Scientists discovers strain of GBS bacteria linked to raw fish

Scientists discovers strain of GBS bacteria linked to raw fish

SINGAPORE - Scientists from A*STAR's Genome Institute of Singapore (GIS), together with Tan Tock Seng Hospital (TTSH) and the MOH-supported Singapore Infectious Diseases Initiative (SIDI) have successfully sequenced the genome of a strain of Group B Streptococcus (GBS) responsible for the increase in severe infections observed in Singapore this year.

A*STAR said in a media statement that the team discovered the complete genome sequence of a GBS isolate that caused meningitis, a type of bacteria infection, in a local patient. This information will allow scientists to understand how the strain can cause serious disease. A*STAR added that it is developing new tests to detect this bacteria strain in food.

Dr Swaine Chen, Senior Research Scientist in the GIS Infectious Diseases Group and Assistant Professor in the Department of Medicine at National University of Singapore Yong Loo Lin School of Medicine who led the project said: "Sequencing is a key first step in modern infectious disease outbreak investigation. Having the sequence will help with ongoing studies to understand how and why this strain can cause serious disease. We are making this data publicly available immediately to accelerate progress as much as possible".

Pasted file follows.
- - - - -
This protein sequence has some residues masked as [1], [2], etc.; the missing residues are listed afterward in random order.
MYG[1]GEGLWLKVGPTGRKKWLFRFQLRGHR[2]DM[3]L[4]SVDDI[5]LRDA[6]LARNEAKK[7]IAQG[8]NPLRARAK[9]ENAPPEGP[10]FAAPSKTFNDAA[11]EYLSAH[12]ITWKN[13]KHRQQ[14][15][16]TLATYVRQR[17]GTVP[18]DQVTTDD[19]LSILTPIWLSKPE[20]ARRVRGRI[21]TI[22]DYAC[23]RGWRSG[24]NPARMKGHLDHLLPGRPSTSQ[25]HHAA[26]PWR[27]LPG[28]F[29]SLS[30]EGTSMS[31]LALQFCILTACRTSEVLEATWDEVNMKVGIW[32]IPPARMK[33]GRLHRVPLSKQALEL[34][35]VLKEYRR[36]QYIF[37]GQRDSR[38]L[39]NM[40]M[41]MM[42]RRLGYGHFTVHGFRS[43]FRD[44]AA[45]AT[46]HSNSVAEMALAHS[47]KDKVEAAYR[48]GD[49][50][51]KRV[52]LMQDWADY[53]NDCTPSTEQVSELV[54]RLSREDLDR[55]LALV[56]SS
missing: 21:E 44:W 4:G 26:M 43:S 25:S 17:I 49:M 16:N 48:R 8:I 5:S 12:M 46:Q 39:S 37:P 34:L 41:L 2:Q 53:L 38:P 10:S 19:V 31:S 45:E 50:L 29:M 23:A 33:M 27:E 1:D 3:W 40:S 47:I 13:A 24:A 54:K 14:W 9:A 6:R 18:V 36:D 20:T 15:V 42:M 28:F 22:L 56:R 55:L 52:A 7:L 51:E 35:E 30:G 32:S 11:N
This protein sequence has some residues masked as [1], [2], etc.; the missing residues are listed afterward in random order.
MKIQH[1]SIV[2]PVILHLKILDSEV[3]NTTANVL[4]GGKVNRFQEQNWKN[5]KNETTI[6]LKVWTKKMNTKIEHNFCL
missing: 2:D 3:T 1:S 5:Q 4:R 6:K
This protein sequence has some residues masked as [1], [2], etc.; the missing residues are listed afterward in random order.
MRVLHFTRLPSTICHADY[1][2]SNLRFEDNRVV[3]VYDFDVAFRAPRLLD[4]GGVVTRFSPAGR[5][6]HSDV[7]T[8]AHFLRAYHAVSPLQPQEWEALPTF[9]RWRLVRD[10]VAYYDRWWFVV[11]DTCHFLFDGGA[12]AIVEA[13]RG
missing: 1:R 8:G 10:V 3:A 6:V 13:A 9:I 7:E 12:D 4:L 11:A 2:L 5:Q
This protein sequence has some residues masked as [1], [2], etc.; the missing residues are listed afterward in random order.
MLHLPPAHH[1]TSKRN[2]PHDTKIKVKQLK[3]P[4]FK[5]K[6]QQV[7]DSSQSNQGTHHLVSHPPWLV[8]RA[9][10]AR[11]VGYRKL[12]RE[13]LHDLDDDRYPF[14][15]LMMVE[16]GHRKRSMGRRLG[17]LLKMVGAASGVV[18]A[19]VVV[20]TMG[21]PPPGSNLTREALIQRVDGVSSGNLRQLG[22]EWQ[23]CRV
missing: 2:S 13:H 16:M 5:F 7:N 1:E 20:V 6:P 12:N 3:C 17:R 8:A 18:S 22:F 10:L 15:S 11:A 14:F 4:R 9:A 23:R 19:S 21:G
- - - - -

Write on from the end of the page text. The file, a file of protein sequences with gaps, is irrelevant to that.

Most strains of GBS bacteria, found in the gut and urinary tract of about 15 to 30 per cent of adult humans, pose little danger of disease to healthy people. The recent outbreak of GBS is unusual as it is associated with the consumption of raw Song (Asian bighead carp) and Toman (snakehead fish).

While there is little danger of disease, the Ministry of Health cautioned in an earlier report that vulnerable groups of people, especially young children, pregnant women, the elderly, or people with chronic illness should avoid eating raw food such as uncooked oysters and sashimi as a precautionary measure.

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